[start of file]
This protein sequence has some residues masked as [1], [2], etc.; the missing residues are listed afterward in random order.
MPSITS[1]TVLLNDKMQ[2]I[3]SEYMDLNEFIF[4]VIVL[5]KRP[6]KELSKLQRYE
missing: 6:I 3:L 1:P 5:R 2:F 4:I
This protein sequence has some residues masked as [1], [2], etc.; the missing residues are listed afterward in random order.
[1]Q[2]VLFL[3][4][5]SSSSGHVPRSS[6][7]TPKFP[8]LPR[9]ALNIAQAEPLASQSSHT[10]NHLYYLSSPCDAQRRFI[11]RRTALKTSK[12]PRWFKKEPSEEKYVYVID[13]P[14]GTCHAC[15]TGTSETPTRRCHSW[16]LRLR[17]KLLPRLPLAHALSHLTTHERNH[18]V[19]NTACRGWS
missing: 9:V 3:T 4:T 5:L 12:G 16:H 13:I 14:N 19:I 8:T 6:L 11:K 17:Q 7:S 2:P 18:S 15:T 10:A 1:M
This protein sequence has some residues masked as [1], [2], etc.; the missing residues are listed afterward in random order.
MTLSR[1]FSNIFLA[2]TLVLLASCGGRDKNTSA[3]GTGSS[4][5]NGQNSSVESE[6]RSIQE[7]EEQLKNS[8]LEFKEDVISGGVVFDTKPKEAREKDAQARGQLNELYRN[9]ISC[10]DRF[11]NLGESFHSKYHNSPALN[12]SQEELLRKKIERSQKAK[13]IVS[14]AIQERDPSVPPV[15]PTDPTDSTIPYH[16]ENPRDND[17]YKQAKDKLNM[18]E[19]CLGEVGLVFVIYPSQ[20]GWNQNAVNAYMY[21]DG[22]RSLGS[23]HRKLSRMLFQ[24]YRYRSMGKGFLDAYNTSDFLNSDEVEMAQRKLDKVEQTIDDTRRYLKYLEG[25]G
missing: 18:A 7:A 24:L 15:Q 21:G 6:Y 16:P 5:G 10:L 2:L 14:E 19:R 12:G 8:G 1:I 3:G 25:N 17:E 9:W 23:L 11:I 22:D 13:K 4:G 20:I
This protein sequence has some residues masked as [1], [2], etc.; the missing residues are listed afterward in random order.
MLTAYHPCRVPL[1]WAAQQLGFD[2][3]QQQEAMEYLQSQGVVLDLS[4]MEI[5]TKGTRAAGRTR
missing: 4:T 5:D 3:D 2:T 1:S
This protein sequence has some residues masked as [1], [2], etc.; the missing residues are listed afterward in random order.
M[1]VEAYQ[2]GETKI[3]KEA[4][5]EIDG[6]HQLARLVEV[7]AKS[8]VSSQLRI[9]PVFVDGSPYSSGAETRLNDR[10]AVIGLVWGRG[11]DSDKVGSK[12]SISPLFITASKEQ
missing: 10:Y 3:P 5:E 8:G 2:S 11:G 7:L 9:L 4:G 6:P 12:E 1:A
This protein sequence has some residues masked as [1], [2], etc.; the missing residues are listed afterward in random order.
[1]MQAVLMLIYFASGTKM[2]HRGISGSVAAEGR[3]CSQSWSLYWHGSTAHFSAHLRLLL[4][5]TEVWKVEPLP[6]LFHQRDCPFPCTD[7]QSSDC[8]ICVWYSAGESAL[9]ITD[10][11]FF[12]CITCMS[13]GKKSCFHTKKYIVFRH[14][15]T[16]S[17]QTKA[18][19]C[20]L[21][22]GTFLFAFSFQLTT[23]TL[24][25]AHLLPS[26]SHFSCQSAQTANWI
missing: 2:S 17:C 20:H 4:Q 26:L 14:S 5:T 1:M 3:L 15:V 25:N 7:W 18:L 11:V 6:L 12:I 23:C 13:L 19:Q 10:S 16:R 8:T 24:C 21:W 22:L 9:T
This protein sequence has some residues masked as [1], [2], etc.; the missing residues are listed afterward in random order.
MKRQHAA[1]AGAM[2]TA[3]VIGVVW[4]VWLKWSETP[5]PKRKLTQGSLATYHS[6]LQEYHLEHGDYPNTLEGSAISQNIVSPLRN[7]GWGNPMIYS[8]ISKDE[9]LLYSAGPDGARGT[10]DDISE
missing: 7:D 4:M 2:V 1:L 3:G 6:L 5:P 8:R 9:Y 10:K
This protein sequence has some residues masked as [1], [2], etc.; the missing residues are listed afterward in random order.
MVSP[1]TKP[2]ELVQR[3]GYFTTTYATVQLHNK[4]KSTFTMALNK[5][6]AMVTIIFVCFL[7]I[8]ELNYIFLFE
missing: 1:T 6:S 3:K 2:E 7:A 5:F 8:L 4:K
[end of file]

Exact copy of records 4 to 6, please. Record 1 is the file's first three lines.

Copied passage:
This protein sequence has some residues masked as [1], [2], etc.; the missing residues are listed afterward in random order.
MLTAYHPCRVPL[1]WAAQQLGFD[2][3]QQQEAMEYLQSQGVVLDLS[4]MEI[5]TKGTRAAGRTR
missing: 4:T 5:D 3:D 2:T 1:S
This protein sequence has some residues masked as [1], [2], etc.; the missing residues are listed afterward in random order.
M[1]VEAYQ[2]GETKI[3]KEA[4][5]EIDG[6]HQLARLVEV[7]AKS[8]VSSQLRI[9]PVFVDGSPYSSGAETRLNDR[10]AVIGLVWGRG[11]DSDKVGSK[12]SISPLFITASKEQ
missing: 10:Y 3:P 5:E 8:G 2:S 11:G 7:L 9:L 4:G 6:P 12:E 1:A
This protein sequence has some residues masked as [1], [2], etc.; the missing residues are listed afterward in random order.
[1]MQAVLMLIYFASGTKM[2]HRGISGSVAAEGR[3]CSQSWSLYWHGSTAHFSAHLRLLL[4][5]TEVWKVEPLP[6]LFHQRDCPFPCTD[7]QSSDC[8]ICVWYSAGESAL[9]ITD[10][11]FF[12]CITCMS[13]GKKSCFHTKKYIVFRH[14][15]T[16]S[17]QTKA[18][19]C[20]L[21][22]GTFLFAFSFQLTT[23]TL[24][25]AHLLPS[26]SHFSCQSAQTANWI
missing: 2:S 17:C 20:H 4:Q 26:L 14:S 5:T 1:M 3:L 15:V 25:N 7:W 18:L 11:V 6:L 12:I 23:C 13:L 19:Q 10:S 16:R 8:T 24:C 21:W 22:L 9:T